I’ve previously covered theme edits for rich snippets for various themes including Mystique 2, Mystique 3, Thesis & Twenty Eleven as well as some generic instructions. Below are details of the code for how to validate rich snippets in the Me Gusta by Cosmos theme.
Posts Categorised: Computing
In addition to this site I have a personal blog where, amongst other things, I post recipes. I’ve recently discovered google’s new recipe search, and have been looking to implement support for microformats / microdata. Google provide a tool for checking your markup, called the “rich snippets testing tool”. When I tried validating one of my recipes, I encountered various errors, which have taken me a while to track down and resolve. … Read Full Article
Windows 8 and Server 2012 have now RTMed and as expected the good old UI of desktop and startmenu has been replaced with a horrible new UI (previously called Metro). In their ultimate wisdom Microsoft have left no way to switch back to the old desktop/start menu system, but thanks to various tweaks and tools it is possible to get 90% of the interface restored — good enough to be fully usable. Below I document the various steps and tweaks required.
Thanks to a request by dhd in a comment on the downloads page, I decided to go looking through backups of my old websites. Below is a posted I wrote around 2003⁄04 about how to fix problems with running the game Settlers 2 on Windows XP. I’m pretty certain the same wont work on newer versions of Windows sadly, but for those XP users still out there who want to play your (very) old copy of Settlers 2 — enjoy…
I’ve had an AMD E350 system for over a year, which I use as my primary HTPC. However, in that time I’ve always had ocasional stability issues where the system would lock up, reboot, and fail to find the primary HDD. At first I put this down to the HDD — a Seagate Momentus XT, which was known to be unreliable when it was first released. Since Seagate released update firmware however the drive has seemed to operate fine, although I couldn’t rule it out. I also updated the BIOS of my Asus E35M1‑M Pro and updated all the drivers I could find, without fully resolving the issue.
So, Windows 8 is coming in late July (October for retail customers). There are no signs that Microsoft will relent provide an option to switch back to the Windows 7 start menu, and instead will force the horrible metro interface upon everyone. As a result many of us will undoubtedly stick quite happily with Windows 7, however there are 2 reasons to use Windows 8: being forced to as it will come on all new PCs soon and for improvements including a performance increase and the new storage spaces feature amongst others. If you fall into either of these camps but, like me, can’t stand metro, there are now more options available than when I last wrote about this issue.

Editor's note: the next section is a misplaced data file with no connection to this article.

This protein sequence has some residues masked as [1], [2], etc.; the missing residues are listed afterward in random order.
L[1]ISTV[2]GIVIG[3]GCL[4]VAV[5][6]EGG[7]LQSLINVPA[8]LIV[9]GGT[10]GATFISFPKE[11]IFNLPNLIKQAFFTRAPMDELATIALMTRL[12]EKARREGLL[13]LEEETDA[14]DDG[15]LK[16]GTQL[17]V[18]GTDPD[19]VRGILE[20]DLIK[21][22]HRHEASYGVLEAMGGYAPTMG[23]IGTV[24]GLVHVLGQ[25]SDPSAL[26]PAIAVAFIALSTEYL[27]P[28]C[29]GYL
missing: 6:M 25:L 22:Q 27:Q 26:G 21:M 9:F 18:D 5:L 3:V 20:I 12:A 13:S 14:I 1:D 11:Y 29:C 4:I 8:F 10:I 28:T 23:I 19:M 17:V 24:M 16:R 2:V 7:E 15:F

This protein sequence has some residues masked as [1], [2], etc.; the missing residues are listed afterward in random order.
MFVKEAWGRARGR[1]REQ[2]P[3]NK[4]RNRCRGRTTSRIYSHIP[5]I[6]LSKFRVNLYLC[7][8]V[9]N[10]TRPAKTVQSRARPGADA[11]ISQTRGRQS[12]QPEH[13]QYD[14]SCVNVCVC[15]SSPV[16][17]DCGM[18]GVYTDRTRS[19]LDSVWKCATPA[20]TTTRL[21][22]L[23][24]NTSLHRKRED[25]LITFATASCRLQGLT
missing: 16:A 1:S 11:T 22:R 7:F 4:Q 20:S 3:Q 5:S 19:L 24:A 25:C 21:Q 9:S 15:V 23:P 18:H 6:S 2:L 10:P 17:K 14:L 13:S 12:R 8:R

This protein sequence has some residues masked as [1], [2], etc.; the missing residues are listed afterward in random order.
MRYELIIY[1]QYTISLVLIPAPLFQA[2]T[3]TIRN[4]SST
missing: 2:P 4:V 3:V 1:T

Occasionally my HTPC gets bogged down doing something and in frustration the less technical of the household may choose to press the tempting reset button to get things going again. Occasionally this upsets Windows 7 which attempts to launch “startup repair”. Despite the name, ‘startup repair’ has never repaired any startup problems for me, but instead often causes problems by changing settings or replacing files I don’t want replaced. So, I’ve decided to disable it
According to an article on Anandtech, WD have released a new range of HDDs optimised for NAS boxes (and presumably good for use with hardware RAID cards too). This have been optimised for streaming, are close in performance to the black series, and also quite economical on power.
This is just a quick post to mention an excellent guide I recently used when installing Windows 7 on an old Sony Vaio VGN-FZ31Z laptop. I was having significant difficulty installing several drivers, in particular those for the nVidia GeForce 8600M GS (hardware ID:
PCI\VEN_10DE&DEV_0425&SUBSYS_9005104D&REV_A1) which was stubbornly remaining a “Standard vga adapter”. Sony don’t provide any Windows 7 drivers, and the generic nVidia drivers don’t recognise the hardware version in the Vaio, instead offering the unhelpful error “The NVIDIA setup program could not locate any drivers that are compatible with your current hardware. Setup will now exit.” There is no good reason for this — the drivers have been disabled in software purely because OEM’s like Sony don’t want users installing drivers from nVidia that they (Sony) haven’t checked on their specific hardware configuration. This would be understandable if Sony actually bothered to provide support for their old hardware, but since they don’t this situation really isn’t acceptable.